Good music and good science – two things we don’t necessarily associate with each other. They’re like chalk and cheese. Picture Bowie sniffing the white stuff before inventing Ziggy Stardust. Now imagine Richard Dawkins doing the same thing while writing The God Delusion. Doesn’t fit, does it?
Scientists are skinny awkward guys in white coats – quintessentially uncool – while musicians are suave, sophisticated poets who epitomise cool.
So how can bluedot, a three-day intergalactic festival of music, science, arts, culture and the exploration of space coming to Jodrell Bank in July, combine the two?
Because rock stars and scientists have more in common than you might think.
Marie Curie was the first woman to win a Nobel prize. She coined the term radioactivity and discovered the elements polonium and radium— the stuff used in atomic bombs. She carried the highly radioactive and incredibly dangerous elements in test tubes, in her pockets. The exposure sent her mad and she died in a sanatorium.
Isaac Newton, the man who discovered gravity, believed in the occult. He spent so much time practising alchemy (the attempt to turn base materials into gold and the search for a universal elixir) that actual science may just have been something he did in his spare time.
Albert Hoffman invented LSD and proceeded to soak his brain in the stuff until the day he died, all in the name of science. He started a trend of scientists taking LSD to help them think outside the box and make those important scientific breakthroughs. Francis Crick, one of the people who discovered DNA, was one of them.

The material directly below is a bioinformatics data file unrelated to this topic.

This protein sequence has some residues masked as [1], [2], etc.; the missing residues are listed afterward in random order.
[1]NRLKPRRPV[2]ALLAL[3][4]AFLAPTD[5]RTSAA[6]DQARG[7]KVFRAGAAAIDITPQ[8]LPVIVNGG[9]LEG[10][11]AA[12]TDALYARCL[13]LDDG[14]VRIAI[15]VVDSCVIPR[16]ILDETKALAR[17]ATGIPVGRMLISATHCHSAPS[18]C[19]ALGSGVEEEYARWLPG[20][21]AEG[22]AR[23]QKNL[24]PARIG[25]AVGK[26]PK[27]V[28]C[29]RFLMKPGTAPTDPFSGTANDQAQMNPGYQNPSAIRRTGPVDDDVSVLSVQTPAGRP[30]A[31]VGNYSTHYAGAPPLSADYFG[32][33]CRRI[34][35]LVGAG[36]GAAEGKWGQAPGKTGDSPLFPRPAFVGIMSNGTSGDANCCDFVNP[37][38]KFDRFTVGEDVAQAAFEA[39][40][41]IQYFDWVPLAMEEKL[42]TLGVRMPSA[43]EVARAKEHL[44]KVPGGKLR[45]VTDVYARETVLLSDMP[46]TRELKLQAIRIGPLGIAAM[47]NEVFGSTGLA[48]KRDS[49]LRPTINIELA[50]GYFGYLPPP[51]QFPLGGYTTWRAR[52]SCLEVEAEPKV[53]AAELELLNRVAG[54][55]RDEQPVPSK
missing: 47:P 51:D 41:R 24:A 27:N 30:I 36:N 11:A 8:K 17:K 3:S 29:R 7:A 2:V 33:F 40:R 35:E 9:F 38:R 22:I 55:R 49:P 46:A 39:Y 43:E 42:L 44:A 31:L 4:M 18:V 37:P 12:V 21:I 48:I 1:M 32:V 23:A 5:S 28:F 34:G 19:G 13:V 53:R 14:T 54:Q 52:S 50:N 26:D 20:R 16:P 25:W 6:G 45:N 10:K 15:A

My point? Scientists were the first rebels. They broke boundaries and saved lives in the process. They were more Ozzy Osbourne than Bill Nye the Science Guy and more Breaking Bad than Big Bang Theory. Scientists were the original rock stars.
Occultism, mind-altering substances and dangerous escapades – scientists got there first.
Bluedot remembers this rebellious scientific spirit, mixing the atmosphere of Glastonbury with the iconic Lovell Telescope. The event promises a weekend of mind-blowing music and mind-opening science.
Get warmed up sonically and make your mind pliable at one of the four sound stages. Hear music from the Grammy-nominated Goldfrapp, the legendary alt-rock band The Pixies and the Mercury Prize-winning alt-J, amongst others. Then head to one of the conference stages and meet the scientific rebels of today.
Learn about the dark web from Geoff White. The Channel 4 technology expert will take you on a mystery tour of the internet’s most dangerous places, where criminal activities proliferate under the safety net of anonymity. Learn about the marketplace where you can buy literally anything be that weapons, drugs, or children.
Go listen to Professor Fritz Vollrath as he talks about spider silk. The precious material is light and incredibly strong. It’s thought that if scaled up to a millimetre, the silk could catch a helicopter as easily as it catches a fly. For this reason, manufacturing the silk on a large scale has been an obsession for some entrepreneurs since 1709 when King Louis XIV of France was given a pair of spider silk stockings. The problem is mass production, try milking 1000 spiders like you would a cow. It’s a tricky enterprise.
And finally, escape your body with Professor David Nutt who is channelling Albert Hoffman with his talk espousing the benefits of psychoactive substances.
Whatever your taste, music or science, Bluedot will have something to pique your interest.
Bluedot is at Jodrell Bank Observatory from the 7th until the 9th of July.